What is Building Upgrade Finance?
Building Upgrade Finance (formerly referred to as Environmental Upgrade Finance) is a mechanism which helps building owners to access loans to improve the energy, water and environmental efficiency of existing commercial buildings.
Under the Building Upgrade Finance mechanism, a local council can voluntarily enter into a building upgrade agreement with a building owner and a financier. Under a building upgrade agreement the building owner agrees to undertake upgrade works in respect of their building. The financier agrees to advance money to the building owner for the purpose of funding the upgrade works, and the council agrees to levy a building upgrade charge against the land on which the building is situated. This charge is paid by the building owner to recoup the money advanced by the financier for the upgrade works, and is passed on to the financier by the council once received from the building owner.
The loan is tied to a property rather than a property owner and loan repayments are collected via a local government charge that is levied on the property and passed on to the financier.
As a result of the arrangement, the loan is effectively tied to the property rather than the property owner, with loan repayments collected via the building upgrade charge. In the event of the transfer of ownership of the property, the charge can remain with the property if the purchaser so agrees.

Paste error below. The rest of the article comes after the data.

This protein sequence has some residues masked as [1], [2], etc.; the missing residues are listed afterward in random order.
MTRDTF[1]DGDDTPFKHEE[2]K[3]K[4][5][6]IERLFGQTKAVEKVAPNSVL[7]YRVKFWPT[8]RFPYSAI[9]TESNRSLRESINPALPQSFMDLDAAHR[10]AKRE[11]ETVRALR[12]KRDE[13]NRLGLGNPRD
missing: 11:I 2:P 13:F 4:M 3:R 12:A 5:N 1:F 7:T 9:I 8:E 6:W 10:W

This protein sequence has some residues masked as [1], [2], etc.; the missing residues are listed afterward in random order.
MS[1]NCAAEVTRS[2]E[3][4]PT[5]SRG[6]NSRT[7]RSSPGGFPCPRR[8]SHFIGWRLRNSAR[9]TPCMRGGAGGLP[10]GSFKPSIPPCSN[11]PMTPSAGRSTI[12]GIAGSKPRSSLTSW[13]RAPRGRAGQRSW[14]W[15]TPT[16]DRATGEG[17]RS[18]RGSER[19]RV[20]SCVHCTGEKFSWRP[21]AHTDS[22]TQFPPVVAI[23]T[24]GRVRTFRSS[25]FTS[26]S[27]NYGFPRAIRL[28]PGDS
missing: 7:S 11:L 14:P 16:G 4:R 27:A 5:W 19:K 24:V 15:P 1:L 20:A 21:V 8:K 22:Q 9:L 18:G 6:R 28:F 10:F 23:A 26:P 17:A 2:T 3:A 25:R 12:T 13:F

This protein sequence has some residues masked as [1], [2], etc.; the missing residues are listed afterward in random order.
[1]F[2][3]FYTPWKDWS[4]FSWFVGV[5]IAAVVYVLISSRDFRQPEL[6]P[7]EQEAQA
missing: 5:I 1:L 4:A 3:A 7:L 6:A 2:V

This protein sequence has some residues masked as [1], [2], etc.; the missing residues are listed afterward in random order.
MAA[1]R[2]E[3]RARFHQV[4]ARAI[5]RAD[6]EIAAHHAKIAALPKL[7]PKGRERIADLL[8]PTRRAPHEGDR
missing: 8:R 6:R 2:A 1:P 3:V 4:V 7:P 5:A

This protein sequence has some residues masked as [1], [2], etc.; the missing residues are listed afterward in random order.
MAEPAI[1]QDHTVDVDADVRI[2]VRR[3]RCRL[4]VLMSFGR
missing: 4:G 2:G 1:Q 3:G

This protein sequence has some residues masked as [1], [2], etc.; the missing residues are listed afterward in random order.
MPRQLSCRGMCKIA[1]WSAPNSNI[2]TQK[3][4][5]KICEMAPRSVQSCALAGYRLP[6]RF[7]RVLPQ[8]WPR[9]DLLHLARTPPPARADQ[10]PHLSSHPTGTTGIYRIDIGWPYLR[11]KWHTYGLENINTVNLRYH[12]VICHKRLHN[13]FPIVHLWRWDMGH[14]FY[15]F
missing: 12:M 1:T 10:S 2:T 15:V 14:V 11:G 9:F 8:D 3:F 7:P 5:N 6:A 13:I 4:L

The strength of the mechanism lies within the building upgrade charge. The charge effectively secures the loan, being ranked senior to mortgages, taxes and other charges in the event of default. This provides heightened security to the financier, allowing them to offer finance to the building owner at more attractive terms.
Under many commercial leases, tenants pay local government charges. Building Upgrade Finance provides an avenue for building owners and tenants to share the costs and benefits of building upgrades, provided certain conditions are met to ensure that tenants do not incur any financial detriment.
Similar mechanisms have been established in Victoria and New South Wales, primarily for commercial (non-residential) buildings.